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how to make good dirt

I live in an apartment.  Don’t have much space.  Was concerned about the lack of recycling where I live.

Since January of this year, I have composted on my balcony.  It’s not only possible, but surprisingly pretty easy if you ask me.

My compost bin does not get stinky.  I don’t really see any scary bugs.

The compost is ready when it looks like regular potting soil or “good dirt.”

Costs are minimal or totally free depending on where you get your supplies (think of family, friends, yard sales, and thrift stores).

You can choose to go the worm route or not; in my case, no worms.

The resulting compost will add to the health of your existing plants and give you peace of mind for being “green” in actual practice.

If you don’t have any plants, that’s cool.  You can give your compost away.  There are plenty of folks (really!) out there happy to receive a gift of compost. 🙂

 

So what’s involved?

You’ll need a sturdy bin (usually in the five gallon size or larger), something to turn/mix the compost material (e.g., gardening gloves, a big spoon or decent-sized shovel, or a stick/metal pole/tongs), and some starter dirt to mix in with the scraps.

 

Here’s a how-to tutorial I found on YouTube:

 

This next YouTube video points out the 1 part green to 2 parts brown ratio:

 

The buckets highlighted in the two videos above aren’t really stylish in my opinion, so if you’re like me and you want something cute or at least matching your decor, check out different options online or in your local hardware and gardening stores.  I happened to find my bucket at a nearby Salvation Army store.  I think it might have been a clothes hamper at some point, but I converted it into a composting bin.  There’s a hole in the lid to allow for air circulation.  I cover the lid hole with a little yellow plant pot to avoid insects or rodents getting into it.  My bin produces good dirt every two or three months depending on how much stuff I put in it.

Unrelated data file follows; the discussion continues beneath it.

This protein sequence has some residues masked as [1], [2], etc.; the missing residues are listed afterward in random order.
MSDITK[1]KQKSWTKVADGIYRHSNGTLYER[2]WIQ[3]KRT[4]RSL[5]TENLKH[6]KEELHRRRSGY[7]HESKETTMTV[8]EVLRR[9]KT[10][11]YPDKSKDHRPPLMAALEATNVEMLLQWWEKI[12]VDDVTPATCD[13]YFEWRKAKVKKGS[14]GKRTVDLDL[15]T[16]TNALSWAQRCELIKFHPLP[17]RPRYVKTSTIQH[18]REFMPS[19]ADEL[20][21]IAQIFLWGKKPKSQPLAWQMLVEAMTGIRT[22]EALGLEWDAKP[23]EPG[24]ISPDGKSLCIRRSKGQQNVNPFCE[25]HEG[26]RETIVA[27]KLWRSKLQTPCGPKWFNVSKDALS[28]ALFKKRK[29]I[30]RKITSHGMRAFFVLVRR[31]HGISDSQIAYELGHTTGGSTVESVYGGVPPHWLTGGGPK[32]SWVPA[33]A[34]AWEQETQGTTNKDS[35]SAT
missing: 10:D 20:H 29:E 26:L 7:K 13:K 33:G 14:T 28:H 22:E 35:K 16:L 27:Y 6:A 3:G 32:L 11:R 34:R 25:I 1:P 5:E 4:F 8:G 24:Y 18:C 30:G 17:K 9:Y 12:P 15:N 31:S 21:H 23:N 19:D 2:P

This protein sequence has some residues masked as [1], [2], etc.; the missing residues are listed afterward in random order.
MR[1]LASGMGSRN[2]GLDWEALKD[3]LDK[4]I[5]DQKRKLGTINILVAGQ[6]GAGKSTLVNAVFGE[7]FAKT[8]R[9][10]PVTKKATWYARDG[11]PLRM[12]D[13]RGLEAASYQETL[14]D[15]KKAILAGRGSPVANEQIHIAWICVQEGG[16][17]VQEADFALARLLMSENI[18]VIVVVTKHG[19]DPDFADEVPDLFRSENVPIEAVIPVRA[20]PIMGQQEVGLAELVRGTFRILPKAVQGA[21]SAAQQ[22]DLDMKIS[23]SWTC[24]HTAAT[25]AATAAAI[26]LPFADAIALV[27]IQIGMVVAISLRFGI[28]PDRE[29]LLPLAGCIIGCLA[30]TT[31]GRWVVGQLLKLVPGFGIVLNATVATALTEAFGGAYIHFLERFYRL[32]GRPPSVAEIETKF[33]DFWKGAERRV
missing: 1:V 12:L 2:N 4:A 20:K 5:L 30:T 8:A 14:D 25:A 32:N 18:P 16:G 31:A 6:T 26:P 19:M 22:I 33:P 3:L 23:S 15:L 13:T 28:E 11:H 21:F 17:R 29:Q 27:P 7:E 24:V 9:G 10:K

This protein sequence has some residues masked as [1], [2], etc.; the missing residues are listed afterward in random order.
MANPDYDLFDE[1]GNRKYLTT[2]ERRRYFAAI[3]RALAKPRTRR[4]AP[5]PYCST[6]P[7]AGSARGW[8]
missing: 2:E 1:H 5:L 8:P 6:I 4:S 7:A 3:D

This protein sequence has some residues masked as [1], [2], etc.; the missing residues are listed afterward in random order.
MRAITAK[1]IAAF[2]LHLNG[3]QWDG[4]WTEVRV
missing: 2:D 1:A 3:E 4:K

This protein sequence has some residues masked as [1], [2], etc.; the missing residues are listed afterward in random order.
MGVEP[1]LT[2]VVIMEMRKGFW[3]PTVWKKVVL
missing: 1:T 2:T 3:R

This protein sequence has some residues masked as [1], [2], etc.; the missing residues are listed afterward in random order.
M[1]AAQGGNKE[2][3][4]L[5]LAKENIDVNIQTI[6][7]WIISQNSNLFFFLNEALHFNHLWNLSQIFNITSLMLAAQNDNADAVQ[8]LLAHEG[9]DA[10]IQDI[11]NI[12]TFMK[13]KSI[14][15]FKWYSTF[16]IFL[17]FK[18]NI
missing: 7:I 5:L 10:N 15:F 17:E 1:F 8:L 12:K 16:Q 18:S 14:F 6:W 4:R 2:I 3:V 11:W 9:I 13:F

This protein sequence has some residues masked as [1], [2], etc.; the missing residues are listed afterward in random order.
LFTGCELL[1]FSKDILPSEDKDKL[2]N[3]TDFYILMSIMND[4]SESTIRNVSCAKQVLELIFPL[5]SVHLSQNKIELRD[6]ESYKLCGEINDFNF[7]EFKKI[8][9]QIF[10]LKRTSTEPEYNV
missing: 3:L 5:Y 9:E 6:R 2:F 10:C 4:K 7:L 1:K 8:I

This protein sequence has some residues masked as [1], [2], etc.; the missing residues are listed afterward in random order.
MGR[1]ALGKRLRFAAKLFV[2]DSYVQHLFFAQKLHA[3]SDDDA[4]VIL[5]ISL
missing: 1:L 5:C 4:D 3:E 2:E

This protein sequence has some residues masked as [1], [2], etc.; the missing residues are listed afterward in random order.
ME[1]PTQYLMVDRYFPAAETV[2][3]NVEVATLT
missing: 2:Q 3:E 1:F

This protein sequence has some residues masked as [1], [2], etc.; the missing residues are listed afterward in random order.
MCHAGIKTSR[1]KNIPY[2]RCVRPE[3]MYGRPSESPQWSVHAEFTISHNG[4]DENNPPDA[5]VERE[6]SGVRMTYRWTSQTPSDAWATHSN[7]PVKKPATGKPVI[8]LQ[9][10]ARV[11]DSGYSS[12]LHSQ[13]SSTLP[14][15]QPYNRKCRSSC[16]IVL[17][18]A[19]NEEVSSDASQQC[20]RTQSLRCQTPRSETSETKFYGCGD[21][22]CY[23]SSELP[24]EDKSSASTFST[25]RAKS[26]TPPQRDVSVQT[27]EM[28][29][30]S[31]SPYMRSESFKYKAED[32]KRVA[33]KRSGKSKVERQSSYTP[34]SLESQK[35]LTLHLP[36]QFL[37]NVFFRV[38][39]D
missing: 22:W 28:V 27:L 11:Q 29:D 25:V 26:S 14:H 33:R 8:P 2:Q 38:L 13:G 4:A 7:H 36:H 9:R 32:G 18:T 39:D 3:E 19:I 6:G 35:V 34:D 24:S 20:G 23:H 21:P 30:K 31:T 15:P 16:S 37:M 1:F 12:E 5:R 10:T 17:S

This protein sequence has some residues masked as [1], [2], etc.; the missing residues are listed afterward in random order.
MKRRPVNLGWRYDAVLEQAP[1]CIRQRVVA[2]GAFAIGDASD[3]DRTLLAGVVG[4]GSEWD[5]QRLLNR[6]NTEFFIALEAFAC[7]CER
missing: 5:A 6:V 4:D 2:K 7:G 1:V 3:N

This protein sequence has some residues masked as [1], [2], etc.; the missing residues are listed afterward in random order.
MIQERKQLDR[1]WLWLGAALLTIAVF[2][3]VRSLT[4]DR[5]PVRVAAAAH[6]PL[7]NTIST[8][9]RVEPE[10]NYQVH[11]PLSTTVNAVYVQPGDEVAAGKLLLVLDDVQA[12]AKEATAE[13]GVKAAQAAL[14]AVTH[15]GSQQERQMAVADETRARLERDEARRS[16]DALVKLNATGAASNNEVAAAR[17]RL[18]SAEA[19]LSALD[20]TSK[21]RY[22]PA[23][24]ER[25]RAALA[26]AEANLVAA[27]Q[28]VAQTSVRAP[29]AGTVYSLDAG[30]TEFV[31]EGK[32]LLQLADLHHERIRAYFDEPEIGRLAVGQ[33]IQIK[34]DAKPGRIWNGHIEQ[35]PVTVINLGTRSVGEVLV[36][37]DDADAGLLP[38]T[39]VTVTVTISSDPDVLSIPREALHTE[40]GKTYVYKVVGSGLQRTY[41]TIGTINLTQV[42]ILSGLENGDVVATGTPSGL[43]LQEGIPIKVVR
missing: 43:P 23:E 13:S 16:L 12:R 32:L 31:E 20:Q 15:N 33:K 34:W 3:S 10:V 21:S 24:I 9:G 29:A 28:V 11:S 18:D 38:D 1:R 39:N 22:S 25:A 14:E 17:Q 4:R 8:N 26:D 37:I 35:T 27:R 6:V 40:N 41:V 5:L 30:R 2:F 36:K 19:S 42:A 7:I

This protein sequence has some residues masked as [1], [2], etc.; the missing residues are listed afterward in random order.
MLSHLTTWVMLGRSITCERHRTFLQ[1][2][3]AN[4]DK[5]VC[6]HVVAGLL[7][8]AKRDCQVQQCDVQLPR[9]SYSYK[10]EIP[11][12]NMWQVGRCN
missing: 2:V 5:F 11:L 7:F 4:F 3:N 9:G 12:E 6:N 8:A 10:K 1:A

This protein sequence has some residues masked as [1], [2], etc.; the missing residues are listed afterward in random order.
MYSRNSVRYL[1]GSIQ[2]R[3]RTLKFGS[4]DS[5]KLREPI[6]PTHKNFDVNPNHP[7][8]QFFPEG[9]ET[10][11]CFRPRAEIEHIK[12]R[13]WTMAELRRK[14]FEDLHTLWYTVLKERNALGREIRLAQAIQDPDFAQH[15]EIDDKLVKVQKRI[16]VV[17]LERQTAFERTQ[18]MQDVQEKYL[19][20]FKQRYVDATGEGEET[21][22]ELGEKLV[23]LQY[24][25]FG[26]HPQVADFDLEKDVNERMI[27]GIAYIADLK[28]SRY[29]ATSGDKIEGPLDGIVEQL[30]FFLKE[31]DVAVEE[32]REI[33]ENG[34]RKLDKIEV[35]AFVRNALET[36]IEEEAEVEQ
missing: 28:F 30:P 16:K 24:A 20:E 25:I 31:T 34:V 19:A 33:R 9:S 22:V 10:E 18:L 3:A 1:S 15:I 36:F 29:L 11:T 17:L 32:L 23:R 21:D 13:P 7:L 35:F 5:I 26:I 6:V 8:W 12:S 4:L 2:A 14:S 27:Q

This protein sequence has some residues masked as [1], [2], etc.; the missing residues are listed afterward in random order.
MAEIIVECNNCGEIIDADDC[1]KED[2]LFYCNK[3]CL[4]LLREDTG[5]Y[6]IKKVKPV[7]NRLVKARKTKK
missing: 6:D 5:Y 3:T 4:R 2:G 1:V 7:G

Examples of stuff you can compost:

Fruit and vegetable scraps (e.g., banana or orange peels, apple cores, potato peels, lettuce remains, tops of tomatoes, etc.)

Used tea bags and coffee grounds or filters

Old rice and bread

Egg shells

Dead leaves or fresh trimmings from houseplants

Scraps of paper/newspaper and cardboard (cut ’em up or shred them for faster decomposition)

 

Types of stuff to avoid putting in your compost bin:

Prepared foods, especially greasy items

Certain milk products

Fish and meats

Waste products

Chemicals

 

More examples of what should and should not go into a bin can be found at http://webecoist.com/2009/02/18/how-to-compost-in-an-apartment-or-urban-living-space/ .

 

If you need more information, simply do a Google search using keywords like “container gardening,” “balcony composting,” “apartment compost bin,” and “urban composting.”

 

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